As NewsBusters has recorded, Snow has tangled with biased journalists in his role as the White House's chief spokesman. Perhaps one of the most memorable was an episode in June 2007 reported by NewsBusters contributor Justin McCarthy:
President Bush, left, jokes with members of the press as he stands with White House Press Secretary Tony Snow. Snow, the highly visible White House press secretary, will leave his job on Sept. 14 and be replaced by his deputy, Dana Perino, an administration official said Friday.
The Larry Craig kerfuffle has led to some interesting reversals. Many have argued that Craig was hypocritical for being gay (though he denies it) and voting for the Defense of Marriage Act which made it so that gay marriage in one state would not have to mean gay marriage in another. I don't think that's a persuasive argument since there is no logical reason that gay people cannot oppose gay marriage.
Unquestionably one group of people has been hypocritical here. Not the Republicans or the Democrats. The most hypocritical group in all this has been the self-described mainstream (actually liberal) media. In her column today, Linda Chavez is right on the money:
There is something more than a little bizarre with the latest Washington feeding frenzy over Sen. Larry Craig. Don't get me wrong. I think what Sen. Craig did in the men's bathroom in Minneapolis was gross and sleazy. But is it really worthy of the press attention it has received this week? I just can't imagine a Democratic member of Congress being subjected to the same treatment if the facts, as we know them so far, were identical. [...]
Perhaps the first famous name that comes to mind when it comes to policeman arrests in a restroom is George Michael, the former Wham! singer, who was busted in April of 1998 for lewd conduct in a restroom at Will Rogers Memorial Park in Beverly Hills. (The act was reportedly masturbation and some public nudity.) This story, with Michael's fame on the wane, drew almost no attention from the same national media outlets who are now pounding on the office door of Sen. Larry Craig and insisting he resign.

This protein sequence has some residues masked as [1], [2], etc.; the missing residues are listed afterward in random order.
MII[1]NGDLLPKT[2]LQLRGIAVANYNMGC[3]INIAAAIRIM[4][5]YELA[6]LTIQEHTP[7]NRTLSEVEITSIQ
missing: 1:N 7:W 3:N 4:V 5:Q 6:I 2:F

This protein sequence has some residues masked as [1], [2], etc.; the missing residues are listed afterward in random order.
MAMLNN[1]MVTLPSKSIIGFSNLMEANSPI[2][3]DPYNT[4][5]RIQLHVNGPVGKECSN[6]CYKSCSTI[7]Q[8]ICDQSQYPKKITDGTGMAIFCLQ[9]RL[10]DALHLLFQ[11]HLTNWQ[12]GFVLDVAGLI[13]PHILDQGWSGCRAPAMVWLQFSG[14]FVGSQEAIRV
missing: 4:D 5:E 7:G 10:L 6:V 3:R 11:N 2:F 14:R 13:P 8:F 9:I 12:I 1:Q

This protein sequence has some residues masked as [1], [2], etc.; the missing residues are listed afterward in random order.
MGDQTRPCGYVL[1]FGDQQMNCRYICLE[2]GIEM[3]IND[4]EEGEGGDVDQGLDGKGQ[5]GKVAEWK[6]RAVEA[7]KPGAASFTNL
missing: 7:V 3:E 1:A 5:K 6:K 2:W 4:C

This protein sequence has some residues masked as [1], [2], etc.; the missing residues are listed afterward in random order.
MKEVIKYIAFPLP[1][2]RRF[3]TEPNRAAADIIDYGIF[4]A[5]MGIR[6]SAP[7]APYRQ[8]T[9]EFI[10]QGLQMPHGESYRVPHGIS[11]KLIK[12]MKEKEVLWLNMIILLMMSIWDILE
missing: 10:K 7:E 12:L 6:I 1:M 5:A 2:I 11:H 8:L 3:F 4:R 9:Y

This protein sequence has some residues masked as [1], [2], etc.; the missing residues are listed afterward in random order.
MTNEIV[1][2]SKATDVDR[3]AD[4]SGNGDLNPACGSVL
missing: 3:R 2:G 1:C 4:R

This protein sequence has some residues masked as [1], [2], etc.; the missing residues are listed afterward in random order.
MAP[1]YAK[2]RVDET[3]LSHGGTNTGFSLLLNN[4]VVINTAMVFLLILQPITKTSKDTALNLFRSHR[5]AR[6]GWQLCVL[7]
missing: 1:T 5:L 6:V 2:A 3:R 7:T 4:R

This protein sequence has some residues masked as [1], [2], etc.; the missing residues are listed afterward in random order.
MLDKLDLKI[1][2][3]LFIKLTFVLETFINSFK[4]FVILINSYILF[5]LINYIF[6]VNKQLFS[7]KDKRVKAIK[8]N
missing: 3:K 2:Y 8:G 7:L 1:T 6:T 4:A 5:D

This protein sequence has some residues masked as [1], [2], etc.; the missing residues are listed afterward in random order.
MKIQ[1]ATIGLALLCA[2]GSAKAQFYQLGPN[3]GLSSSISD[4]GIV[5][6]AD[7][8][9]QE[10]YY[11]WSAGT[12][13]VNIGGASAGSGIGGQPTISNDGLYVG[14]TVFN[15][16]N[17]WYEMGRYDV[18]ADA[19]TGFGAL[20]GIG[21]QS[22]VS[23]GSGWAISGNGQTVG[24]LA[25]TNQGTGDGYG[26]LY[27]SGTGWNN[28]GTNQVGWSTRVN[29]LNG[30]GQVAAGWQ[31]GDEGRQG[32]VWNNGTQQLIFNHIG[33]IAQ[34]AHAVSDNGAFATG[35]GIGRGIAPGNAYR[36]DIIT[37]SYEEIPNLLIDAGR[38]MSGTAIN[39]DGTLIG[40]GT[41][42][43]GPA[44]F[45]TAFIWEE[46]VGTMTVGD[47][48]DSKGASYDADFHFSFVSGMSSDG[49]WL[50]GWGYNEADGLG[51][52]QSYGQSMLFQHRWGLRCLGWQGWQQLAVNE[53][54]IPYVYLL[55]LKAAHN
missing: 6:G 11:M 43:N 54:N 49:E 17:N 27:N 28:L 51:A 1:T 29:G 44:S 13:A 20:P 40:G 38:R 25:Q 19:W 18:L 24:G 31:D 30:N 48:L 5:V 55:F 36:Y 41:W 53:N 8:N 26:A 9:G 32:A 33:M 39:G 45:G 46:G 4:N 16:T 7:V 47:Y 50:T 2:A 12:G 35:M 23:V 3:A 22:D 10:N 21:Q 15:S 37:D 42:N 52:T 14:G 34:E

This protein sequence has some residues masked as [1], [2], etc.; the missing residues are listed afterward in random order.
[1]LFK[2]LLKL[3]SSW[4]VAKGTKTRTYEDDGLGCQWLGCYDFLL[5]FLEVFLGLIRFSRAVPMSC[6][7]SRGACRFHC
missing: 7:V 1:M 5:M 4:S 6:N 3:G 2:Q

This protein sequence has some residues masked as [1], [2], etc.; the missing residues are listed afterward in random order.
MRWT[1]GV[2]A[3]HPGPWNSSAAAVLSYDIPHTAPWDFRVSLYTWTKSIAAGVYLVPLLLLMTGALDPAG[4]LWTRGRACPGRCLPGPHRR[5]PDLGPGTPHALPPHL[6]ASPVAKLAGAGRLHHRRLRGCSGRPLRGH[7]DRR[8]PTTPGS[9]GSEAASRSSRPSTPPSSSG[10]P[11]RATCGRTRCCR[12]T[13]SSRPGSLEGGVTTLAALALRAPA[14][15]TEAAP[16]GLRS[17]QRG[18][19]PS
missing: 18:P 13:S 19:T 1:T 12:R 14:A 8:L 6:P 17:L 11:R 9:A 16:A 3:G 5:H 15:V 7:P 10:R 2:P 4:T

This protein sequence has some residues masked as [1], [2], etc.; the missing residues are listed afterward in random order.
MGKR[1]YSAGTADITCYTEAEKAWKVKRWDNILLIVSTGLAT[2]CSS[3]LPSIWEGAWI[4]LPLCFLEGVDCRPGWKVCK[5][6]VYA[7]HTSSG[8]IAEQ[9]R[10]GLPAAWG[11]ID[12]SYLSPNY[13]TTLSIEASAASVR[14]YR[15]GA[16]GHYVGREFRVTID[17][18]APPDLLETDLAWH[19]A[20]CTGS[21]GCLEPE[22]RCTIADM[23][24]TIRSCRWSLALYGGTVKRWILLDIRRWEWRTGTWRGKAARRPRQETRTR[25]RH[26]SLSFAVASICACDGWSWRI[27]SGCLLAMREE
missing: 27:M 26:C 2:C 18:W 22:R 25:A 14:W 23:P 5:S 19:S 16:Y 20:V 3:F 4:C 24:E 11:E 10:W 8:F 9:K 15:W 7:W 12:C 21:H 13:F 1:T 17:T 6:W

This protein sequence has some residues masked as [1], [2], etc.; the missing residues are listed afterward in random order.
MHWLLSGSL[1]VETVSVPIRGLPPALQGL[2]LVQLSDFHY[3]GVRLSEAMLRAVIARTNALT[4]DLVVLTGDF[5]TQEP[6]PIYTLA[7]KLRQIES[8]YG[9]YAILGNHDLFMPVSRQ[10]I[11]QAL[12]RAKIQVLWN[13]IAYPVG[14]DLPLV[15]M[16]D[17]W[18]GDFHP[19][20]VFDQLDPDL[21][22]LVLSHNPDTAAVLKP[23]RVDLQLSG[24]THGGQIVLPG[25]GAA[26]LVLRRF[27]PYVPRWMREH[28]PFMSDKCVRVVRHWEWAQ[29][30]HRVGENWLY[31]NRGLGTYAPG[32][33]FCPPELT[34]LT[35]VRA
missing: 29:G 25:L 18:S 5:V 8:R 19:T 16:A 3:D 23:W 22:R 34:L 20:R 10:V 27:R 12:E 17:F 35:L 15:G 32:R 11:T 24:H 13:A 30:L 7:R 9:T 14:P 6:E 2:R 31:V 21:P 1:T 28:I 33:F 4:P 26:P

A quick Nexis search shows no George Michael arrest stories on ABC, or NBC. CBS offered this anchor brief from Russ Mitchell on the morning of April 11: "In other entertainment news, pop singer George Michael apologized to his fans in a CNN interview in LA last night. Michael was arrested Tuesday and charged with what police called a lewd act in a restroom in a public park in Beverly Hills. He is due in court next month."
On Friday’s "Good Morning America," ABC’s anchors and reporters reacted to Fred Thompson’s entry in the 2008 race with negativity and sarcasm. Co-host George Stephanopoulos asserted that the former senator’s campaign is "never going to catch up on organization." Rattling off Thompson’s problems, the former Clinton aide critiqued, "But he didn't raise as much money as he’d hoped to over the summer. His speeches were a little bit flat. He had a lot of staff shake-ups."
Earlier in the segment, reporter Dan Harris pointedly mentioned the "consternation over the very active role of his wife, Jeri Thompson, a former political consultant 24 years his junior." Both Harris and Stephanopoulos speculated over whether Thompson’s entry into the race is "coming too late."
Additionally, the journalists on GMA treated the former actor’s announcement as a relatively boring, expected event. Harris jokingly asked, "Big surprise, right?" He then went on to deride Thompson’s entry into the 2008 race as "blazingly obvious."